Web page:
Here’s a brief roundup of new (and new-ish) Internet-based communication tools that are likely to be useful to any reporter – or, at the very least, worth fooling around with. For the first few, I’m indebted to Shawn Smith’s New Media Bytes. Smith writes about online journalism, blogging and new media, and is well worth checking out.
Flip emails to your phone
Teleflip.com allows you to have (short) emails forwarded to your phone as text messages, as well as to send a text message from your computer to any cell phone in Canada. (Those who receive the messages do have to pay their carrier’s standard text-messaging fees, if any.) While Teleflip’s website states that they’ve ended public beta-testing of this service, they continue to make it available. Of course, most cell-phone providers offer Internet email and browsing capability; but this free service offers a quicker way to send a text message when you’re at your keyboard.
The program is exceptionally simple to use: Just type (using the actual area code and number) firstname.lastname@example.org in the address line (or in the forwarding line) of any email. Keep the subject and message to no more than 160 characters. Hit send, and you’re off. I’ve tried it with Hotmail and Yahoo, and Teleflip says it works with any email program.
Fax through email
There are at least 25 different companies that now provide you the ability to send and receive faxes through email. Many of these will provide you with a local-area-code telephone number (or, for a fee, a toll-free number) that you can give to people; the faxes then show up in your email inbox. While all of these providers charge a monthly fee (typically $10 to $15) to use their service on an ongoing basis, several, including eFax, MyFax, RingCentral and Rapid Fax (among others) offer a free 30-day trial for which you can sign up online instantly – which can be very useful if you’re on the road and desperately need to have a document faxed directly to your laptop as a PDF file. Just make sure you cancel before the fees start, if you decide you don’t want to keep using the service right away. Also, most of these companies limit the number of free pages you can send or receive; so check the terms of service if you’re getting more than 20 or 30 pages faxed to you. FaxCompare offers a side-by-side comparison of the details, terms, etc., of the various fax plans.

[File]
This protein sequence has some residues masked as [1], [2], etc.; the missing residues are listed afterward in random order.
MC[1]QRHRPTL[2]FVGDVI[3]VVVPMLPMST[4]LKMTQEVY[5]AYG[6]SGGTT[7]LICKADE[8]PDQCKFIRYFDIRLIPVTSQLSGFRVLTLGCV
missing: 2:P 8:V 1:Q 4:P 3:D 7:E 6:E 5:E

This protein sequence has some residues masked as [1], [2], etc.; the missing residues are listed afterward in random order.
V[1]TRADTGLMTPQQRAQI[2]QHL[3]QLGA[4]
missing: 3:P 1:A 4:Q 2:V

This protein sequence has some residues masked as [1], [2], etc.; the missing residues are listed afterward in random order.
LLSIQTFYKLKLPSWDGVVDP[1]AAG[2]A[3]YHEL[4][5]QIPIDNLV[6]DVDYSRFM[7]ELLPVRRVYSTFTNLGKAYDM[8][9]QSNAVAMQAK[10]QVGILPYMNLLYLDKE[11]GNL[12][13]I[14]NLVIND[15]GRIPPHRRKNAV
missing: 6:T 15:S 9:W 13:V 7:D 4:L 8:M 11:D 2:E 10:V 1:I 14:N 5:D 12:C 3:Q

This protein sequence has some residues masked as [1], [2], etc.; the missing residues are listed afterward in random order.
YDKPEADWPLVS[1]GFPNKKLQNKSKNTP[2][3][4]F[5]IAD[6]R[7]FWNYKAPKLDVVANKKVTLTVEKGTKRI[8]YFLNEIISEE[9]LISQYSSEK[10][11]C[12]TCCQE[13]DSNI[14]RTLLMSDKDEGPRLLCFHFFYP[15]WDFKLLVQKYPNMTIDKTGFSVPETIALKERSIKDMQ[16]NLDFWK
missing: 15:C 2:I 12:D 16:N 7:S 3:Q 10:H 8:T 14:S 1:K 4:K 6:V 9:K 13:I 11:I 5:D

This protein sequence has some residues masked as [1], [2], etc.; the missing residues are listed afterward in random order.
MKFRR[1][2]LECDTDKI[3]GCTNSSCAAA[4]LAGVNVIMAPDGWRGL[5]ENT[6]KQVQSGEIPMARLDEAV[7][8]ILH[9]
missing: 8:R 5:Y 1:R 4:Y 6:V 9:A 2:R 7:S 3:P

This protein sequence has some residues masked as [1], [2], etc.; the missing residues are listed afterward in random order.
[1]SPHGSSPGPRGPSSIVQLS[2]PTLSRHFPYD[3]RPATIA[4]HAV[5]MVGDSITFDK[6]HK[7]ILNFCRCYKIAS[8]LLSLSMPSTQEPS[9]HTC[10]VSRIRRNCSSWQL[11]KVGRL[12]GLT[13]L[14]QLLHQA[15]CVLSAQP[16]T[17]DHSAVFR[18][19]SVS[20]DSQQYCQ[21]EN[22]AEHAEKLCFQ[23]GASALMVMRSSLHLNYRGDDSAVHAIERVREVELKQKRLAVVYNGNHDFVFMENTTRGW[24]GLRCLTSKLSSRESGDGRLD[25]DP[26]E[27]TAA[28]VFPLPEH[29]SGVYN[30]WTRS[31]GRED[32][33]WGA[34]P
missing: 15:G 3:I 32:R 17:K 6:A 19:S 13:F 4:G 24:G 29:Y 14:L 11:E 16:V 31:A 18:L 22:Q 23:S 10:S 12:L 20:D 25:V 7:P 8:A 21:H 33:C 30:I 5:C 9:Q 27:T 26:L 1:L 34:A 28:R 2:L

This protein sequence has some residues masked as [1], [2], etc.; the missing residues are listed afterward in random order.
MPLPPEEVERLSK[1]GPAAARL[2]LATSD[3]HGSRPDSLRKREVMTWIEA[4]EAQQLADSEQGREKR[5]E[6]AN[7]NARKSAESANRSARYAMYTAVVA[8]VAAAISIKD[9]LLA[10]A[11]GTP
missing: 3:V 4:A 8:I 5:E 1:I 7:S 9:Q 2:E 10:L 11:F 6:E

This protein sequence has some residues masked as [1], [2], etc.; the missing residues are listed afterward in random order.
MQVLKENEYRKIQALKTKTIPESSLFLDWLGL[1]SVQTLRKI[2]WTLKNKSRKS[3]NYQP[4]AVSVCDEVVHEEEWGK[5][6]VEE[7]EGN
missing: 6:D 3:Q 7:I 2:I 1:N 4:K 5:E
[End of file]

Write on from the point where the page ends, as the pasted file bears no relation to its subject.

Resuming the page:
Turn your cell phone into a scanner
There are also at least four competing services that now offer free ways to convert cell-phone photos of documents or images directly into readable, taggable PDF documents – in effect, more-or-less, turning your phone or digital camera into a mobile scanner. Take a picture of a document, article, whiteboard, your own notes, etc., and you can convert and send it through these services to yourself or anyone else. Qipit and Scanr both offer free online accounts, and convert the images on their own servers before sending them to your email. Snapter requires you to download software, because it does the image processing on your computer. It offers a free 14-day trial; after that, while the software still works, Snapter places a watermark and tagline on all images unless you buy a license for $20. Be aware that sending these files through your cell phone can run up your charges, as one file can run a megabyte or more. Comombo, an alternative service, converts and compresses the image files directly on your phone before transmission, reducing the volume of data sent (and the size of your bill) considerably.